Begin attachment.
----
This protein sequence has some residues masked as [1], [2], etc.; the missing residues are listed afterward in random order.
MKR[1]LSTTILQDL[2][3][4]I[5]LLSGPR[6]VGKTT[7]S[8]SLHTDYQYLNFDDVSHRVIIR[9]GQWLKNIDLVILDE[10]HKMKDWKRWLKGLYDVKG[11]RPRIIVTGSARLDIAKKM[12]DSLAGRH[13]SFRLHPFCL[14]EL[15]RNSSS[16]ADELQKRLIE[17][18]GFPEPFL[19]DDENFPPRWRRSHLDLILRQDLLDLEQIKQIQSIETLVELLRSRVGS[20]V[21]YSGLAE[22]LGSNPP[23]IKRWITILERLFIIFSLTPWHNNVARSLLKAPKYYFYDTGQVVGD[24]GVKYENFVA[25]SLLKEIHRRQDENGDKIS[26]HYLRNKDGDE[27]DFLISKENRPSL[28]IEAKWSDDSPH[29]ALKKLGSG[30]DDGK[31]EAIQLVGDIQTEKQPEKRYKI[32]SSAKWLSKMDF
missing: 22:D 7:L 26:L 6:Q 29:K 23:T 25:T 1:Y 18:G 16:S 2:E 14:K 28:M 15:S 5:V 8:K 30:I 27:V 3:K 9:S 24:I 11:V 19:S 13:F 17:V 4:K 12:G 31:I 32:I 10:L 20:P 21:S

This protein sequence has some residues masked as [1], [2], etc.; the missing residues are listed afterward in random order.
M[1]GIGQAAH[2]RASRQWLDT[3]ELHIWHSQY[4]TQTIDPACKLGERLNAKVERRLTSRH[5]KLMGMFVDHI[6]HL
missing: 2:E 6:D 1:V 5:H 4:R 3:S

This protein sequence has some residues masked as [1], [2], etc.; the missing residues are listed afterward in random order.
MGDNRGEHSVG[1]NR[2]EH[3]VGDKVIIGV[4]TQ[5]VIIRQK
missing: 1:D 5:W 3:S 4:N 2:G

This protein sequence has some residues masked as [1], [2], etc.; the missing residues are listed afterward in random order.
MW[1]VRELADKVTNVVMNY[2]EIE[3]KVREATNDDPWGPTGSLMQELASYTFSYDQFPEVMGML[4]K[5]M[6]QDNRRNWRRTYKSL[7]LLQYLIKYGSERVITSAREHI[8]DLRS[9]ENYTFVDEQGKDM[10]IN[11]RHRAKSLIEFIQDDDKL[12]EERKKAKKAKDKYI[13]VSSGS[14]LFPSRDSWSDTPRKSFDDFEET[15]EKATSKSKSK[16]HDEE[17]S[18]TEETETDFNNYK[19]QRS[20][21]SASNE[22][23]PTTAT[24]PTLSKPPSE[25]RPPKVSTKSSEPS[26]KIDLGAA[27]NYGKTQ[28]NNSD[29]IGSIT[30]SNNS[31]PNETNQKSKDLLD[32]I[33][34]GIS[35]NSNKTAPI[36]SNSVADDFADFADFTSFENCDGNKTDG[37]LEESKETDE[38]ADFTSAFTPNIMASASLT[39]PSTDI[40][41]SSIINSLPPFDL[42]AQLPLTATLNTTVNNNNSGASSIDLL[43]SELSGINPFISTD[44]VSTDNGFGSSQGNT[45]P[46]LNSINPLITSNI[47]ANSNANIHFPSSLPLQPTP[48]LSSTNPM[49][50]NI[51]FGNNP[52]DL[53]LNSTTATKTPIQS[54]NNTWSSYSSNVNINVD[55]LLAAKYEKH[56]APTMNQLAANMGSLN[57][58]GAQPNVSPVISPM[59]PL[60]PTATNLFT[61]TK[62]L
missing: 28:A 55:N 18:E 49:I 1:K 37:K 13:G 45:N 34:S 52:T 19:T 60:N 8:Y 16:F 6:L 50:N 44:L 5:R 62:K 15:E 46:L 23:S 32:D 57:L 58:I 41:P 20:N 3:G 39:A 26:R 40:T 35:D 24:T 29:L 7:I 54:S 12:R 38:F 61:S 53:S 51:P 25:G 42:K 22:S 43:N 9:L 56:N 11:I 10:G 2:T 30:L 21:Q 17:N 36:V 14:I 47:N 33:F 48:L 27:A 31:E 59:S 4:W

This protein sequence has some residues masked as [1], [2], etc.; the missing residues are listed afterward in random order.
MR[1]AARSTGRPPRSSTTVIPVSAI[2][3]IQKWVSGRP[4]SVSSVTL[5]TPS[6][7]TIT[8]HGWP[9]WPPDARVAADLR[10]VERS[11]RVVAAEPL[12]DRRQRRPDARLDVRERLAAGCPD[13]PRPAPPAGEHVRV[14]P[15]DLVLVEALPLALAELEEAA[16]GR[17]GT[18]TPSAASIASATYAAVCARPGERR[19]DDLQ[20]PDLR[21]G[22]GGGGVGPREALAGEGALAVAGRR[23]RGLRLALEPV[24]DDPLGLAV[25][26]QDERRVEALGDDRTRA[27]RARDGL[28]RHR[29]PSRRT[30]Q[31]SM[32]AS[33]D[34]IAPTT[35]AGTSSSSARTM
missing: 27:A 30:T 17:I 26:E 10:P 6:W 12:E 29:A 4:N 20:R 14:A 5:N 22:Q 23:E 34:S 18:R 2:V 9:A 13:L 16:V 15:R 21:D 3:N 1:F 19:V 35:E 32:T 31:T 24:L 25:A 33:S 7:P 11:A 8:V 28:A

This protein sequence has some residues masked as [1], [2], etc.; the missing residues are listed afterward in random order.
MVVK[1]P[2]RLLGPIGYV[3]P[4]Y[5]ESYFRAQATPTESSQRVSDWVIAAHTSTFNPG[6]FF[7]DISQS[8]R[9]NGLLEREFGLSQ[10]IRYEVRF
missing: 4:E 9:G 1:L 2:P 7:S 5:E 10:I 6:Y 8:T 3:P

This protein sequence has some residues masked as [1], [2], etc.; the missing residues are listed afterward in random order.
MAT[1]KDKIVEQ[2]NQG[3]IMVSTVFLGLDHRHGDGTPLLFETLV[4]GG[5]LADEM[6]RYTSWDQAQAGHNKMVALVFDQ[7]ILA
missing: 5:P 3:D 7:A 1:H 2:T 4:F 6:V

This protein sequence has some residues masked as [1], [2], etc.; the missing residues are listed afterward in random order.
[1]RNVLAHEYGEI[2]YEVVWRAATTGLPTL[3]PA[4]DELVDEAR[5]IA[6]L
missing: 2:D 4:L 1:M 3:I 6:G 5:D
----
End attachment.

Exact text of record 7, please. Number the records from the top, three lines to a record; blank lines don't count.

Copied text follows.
This protein sequence has some residues masked as [1], [2], etc.; the missing residues are listed afterward in random order.
MAT[1]KDKIVEQ[2]NQG[3]IMVSTVFLGLDHRHGDGTPLLFETLV[4]GG[5]LADEM[6]RYTSWDQAQAGHNKMVALVFDQ[7]ILA
missing: 5:P 3:D 7:A 1:H 2:T 4:F 6:V